WWE has found the right fangs to fit inside Bad News Barrett's maw.
With the Intercontinental Championship draped across his shoulder, his knuckles freshly bruised and a predator's grin across his face, Barrett is flourishing. He hasn't been as properly cast since Nexus disbanded. Now he's getting to use the right mix of his arrogance and brawling skills.
Momentum was harder to come by for him before his recent roll.
On July 22, 2013, Rob Van Dam smacked him around on Raw. It was a one-sided match designed to make the returning Van Dam look good.
WWE needed someone for "Mr. Monday Night" to flatten and volunteered Barrett.
That was too often his role. Cody Rhodes needed momentum for his rivalry with Damien Sandow and so Barrett lay down for him. Daniel Bryan, headed for a showdown with The Authority and Randy Orton, bested Barrett. The influx of different referees stood in Bryan's way more than the brawler himself.
WWE would later ask him to attempt to shave Bryan's beard.
It's hard to imagine any wrestler thriving in that position. It didn't ask him to use any of his two biggest strengths—working the mic and pummeling foes.
We didn't see much of him at the end of 2013. The company was working on a way to refresh his character. Making him the bearer of bad news is what it came up with. The "Bad News" gimmick stuttered at first.
It didn't allow him to get in the ring. He stayed glued behind his podium, his fists going unused. The gimmick, at its worst, felt forced.
Having him steal donations from passersby at Christmas was not top-tier villainy. It was petty theft with little entertainment value.
He would sometimes interrupt matches as a way to get himself onscreen. His charm was on display to a point, but dismissing the quality of a match is so limited a medium. He was a five-star chef asked to cook with canned chicken.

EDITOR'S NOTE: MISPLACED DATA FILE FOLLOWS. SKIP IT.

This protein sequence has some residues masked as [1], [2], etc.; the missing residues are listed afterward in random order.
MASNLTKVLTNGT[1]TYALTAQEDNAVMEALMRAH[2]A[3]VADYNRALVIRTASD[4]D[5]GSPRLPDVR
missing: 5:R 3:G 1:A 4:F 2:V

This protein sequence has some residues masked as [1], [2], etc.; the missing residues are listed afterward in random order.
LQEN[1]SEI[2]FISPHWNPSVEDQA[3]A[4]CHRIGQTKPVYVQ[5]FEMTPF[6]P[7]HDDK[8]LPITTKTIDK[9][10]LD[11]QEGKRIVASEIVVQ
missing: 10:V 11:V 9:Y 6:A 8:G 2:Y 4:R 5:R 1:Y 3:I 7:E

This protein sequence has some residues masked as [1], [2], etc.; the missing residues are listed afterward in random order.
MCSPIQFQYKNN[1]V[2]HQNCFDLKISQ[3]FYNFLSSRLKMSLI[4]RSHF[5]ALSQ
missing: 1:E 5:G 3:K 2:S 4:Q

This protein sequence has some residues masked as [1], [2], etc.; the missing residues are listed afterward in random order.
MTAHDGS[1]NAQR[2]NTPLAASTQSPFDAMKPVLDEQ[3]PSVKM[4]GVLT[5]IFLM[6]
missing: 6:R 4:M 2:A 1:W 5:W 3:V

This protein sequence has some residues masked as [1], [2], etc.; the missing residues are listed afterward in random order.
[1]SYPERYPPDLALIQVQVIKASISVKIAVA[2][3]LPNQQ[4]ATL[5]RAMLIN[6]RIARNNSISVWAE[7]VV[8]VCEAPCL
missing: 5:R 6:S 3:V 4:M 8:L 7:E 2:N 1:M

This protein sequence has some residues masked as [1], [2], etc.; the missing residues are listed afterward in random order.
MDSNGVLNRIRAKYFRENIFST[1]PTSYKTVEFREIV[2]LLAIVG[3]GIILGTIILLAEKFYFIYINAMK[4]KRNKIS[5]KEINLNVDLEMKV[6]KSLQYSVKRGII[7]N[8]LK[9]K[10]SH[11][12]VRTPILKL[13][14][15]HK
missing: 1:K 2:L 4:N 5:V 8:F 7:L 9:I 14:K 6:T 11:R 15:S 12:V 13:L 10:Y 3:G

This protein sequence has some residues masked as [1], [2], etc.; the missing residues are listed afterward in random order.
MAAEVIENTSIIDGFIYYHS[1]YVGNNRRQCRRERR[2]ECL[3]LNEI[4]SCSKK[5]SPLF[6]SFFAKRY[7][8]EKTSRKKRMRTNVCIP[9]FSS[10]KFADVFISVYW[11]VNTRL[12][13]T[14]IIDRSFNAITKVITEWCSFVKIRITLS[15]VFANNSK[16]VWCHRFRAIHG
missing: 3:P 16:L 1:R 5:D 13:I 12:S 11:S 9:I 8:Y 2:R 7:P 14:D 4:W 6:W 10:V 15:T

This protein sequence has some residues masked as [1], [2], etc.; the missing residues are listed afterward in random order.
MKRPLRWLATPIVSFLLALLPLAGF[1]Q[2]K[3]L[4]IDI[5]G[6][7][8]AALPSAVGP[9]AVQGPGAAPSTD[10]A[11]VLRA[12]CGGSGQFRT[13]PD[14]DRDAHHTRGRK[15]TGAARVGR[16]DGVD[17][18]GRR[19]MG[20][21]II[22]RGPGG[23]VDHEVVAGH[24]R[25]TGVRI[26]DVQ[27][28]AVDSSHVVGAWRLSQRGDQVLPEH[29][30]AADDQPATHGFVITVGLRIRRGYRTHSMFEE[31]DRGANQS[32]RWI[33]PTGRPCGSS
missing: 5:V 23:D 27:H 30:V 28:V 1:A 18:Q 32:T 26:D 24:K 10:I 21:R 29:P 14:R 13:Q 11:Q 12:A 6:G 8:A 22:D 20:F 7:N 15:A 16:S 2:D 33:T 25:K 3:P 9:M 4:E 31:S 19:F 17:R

Asking him to knock over toys backstage was not any better.
A potential marquee villain was being misused. Writers don't have The Joker egg someone's house. They don't make Red Skull's big caper spray painting his name on a public building. That's what WWE was doing with Barrett, though.
More recently, Barrett's gimmick has been used far more efficiently and most importantly, he's now being asked to deliver physical matches.
The transition from prey to predator was made apparent when he faced Dolph Ziggler in the tournament to decide the No. 1 contender for the Intercontinental Championship. It was the best match of the first round, a compelling bout powered by high-impact moments.
It also showed off the formula for maximizing Barrett's talents—put him with quality workers and let him them hit hard.
Rather than be the kind of guy others steamroll, WWE portrayed him as a more powerful force than he had been for much of 2013. He was able to end Big E's title reign at Payback, but not by some fluke.
Barrett was made to look a peg above Big E, both on that night and the rematch on the following Raw. He matched Big E in striking power and the two delivered an engaging brawl.
It's action like that WWE can depend on from Barrett. When he and Van Dam collide at Payback and when new challengers come his way afterward, count on Barrett kneeing folks as hard as he did Big E on May 5 and often getting the same result.
There's a new energy crackling around Barrett.
This IC title reign feels more significant and is already more interesting. That's partly because his "Bad News" gimmick adds a new layer to his character. It's a catchy catchphrase and something that can apply to most situations. At first, WWE leaned on it too much, but has since corrected that.
Fans saw the ideal blend of brawler and message deliverer when Barrett attacked Van Dam on May 19.
Here was a bruiser with an attitude, delighting in others' downfall and popping off memorable lines post-beatdown. That's the way to allow Barrett to succeed.
His upcoming showdown with Van Dam won't be anything like that forgettable meeting last July. WWE was bumbling with Barrett back then. He's now wearing a role that fits him snugly.
He's the wolf finally pulled from ill-fitting house-dog duty and sent back out on the prowl.